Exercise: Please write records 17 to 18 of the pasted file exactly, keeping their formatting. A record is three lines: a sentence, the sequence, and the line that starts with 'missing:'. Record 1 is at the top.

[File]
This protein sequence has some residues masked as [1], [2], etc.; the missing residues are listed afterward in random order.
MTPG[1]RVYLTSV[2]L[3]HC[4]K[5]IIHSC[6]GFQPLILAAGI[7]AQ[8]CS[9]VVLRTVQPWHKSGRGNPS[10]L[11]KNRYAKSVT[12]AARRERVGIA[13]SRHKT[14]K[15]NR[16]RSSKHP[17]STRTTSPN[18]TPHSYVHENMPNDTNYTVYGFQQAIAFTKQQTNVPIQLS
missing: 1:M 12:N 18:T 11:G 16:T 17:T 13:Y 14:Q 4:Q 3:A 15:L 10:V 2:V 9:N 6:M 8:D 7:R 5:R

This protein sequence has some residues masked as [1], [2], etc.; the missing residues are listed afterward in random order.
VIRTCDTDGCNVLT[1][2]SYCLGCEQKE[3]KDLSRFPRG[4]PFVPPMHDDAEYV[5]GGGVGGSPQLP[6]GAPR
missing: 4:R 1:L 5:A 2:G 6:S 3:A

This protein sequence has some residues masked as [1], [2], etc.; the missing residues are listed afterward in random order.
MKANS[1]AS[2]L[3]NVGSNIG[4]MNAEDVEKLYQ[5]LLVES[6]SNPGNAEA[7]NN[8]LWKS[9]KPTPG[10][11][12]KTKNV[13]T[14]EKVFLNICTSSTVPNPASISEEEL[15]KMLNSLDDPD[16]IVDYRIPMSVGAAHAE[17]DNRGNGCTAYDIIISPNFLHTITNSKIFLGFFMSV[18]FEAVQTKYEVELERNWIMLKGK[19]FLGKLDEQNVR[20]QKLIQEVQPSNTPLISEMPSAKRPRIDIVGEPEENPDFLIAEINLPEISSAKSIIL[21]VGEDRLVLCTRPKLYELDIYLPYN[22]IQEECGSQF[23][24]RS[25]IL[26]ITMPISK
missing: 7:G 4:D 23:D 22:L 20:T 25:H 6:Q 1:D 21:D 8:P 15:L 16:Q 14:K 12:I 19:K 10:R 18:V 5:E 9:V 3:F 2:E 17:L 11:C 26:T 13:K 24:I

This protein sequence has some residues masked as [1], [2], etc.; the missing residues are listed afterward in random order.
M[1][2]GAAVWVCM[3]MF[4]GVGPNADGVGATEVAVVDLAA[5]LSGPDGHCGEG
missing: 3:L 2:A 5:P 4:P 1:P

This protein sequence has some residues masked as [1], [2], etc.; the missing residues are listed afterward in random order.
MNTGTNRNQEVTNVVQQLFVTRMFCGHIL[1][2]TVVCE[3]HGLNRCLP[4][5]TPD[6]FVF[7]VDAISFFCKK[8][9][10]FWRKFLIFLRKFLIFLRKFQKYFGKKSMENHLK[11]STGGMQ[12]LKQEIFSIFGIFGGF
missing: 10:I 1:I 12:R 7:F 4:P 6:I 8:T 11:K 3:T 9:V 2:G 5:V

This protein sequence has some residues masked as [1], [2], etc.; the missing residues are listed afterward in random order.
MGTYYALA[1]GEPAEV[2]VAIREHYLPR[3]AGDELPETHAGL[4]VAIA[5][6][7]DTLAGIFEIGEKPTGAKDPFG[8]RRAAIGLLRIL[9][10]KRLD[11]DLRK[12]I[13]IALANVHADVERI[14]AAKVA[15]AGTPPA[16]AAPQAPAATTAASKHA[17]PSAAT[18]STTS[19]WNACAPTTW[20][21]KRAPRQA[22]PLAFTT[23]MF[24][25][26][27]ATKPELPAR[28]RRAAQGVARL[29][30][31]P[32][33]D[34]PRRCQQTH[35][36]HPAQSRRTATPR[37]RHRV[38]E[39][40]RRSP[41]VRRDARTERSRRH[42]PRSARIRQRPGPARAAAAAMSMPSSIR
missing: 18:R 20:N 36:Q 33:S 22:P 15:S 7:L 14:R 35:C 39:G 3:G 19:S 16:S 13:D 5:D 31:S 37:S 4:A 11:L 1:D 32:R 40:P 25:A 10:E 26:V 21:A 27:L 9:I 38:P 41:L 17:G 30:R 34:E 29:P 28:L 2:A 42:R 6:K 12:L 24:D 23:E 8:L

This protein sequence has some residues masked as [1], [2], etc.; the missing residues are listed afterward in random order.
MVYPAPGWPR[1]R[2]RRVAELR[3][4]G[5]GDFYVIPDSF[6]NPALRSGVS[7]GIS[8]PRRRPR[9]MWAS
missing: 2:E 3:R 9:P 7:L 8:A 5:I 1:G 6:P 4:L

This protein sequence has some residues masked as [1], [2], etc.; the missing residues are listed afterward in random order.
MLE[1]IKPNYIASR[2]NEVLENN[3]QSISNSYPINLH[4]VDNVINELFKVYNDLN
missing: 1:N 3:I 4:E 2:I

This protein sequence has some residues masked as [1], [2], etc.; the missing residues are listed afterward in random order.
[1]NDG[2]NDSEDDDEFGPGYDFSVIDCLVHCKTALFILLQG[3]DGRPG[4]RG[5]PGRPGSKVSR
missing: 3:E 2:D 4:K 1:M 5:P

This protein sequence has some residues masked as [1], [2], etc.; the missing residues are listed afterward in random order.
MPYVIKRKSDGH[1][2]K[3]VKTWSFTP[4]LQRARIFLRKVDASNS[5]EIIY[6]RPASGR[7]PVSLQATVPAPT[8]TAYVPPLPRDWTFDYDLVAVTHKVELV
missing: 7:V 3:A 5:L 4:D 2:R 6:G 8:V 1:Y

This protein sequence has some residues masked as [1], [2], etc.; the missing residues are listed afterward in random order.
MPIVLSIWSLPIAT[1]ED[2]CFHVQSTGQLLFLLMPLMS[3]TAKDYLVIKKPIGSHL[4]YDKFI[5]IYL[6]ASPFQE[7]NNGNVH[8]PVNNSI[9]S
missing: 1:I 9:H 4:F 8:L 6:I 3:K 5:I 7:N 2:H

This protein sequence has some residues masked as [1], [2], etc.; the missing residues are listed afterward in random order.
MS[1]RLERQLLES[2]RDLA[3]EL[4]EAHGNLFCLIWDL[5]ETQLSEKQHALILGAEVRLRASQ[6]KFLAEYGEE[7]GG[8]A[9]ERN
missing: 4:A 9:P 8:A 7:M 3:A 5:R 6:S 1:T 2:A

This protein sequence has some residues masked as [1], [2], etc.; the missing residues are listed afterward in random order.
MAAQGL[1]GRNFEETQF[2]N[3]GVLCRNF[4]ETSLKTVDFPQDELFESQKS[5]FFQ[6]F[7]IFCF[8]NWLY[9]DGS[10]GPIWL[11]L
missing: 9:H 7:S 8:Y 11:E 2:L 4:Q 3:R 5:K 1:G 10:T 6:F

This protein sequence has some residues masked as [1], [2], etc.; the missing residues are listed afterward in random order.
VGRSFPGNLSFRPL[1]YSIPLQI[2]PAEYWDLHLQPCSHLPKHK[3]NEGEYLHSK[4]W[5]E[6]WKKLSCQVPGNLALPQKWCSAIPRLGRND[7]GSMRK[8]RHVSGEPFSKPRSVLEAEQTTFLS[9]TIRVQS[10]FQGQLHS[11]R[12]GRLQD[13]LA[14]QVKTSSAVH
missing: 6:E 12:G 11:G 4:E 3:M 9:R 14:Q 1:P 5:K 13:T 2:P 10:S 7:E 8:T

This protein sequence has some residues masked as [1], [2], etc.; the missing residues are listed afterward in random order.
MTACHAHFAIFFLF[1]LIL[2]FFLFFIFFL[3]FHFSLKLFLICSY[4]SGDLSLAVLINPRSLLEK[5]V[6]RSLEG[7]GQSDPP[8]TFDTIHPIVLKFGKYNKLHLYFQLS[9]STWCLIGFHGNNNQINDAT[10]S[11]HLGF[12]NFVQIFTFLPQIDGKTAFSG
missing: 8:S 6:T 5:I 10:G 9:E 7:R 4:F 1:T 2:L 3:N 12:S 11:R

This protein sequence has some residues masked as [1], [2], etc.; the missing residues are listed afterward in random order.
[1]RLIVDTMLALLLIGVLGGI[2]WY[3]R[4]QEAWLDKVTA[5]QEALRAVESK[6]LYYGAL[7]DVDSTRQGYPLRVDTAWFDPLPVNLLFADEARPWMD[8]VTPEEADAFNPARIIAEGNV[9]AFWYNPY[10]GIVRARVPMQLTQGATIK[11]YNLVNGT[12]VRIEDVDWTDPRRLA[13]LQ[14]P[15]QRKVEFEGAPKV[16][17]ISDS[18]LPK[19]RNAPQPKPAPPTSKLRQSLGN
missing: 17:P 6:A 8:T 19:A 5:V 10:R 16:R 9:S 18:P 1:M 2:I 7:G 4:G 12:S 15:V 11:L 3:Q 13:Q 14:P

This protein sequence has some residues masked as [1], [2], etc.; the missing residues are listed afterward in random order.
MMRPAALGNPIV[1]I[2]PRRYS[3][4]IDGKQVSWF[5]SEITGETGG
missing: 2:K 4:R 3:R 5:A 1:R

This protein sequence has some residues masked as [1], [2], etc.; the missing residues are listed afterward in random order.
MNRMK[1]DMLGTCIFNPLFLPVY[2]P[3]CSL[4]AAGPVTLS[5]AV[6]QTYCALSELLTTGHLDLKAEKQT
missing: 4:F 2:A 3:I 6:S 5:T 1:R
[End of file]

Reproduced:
This protein sequence has some residues masked as [1], [2], etc.; the missing residues are listed afterward in random order.
MMRPAALGNPIV[1]I[2]PRRYS[3][4]IDGKQVSWF[5]SEITGETGG
missing: 2:K 4:R 3:R 5:A 1:R

This protein sequence has some residues masked as [1], [2], etc.; the missing residues are listed afterward in random order.
MNRMK[1]DMLGTCIFNPLFLPVY[2]P[3]CSL[4]AAGPVTLS[5]AV[6]QTYCALSELLTTGHLDLKAEKQT
missing: 4:F 2:A 3:I 6:S 5:T 1:R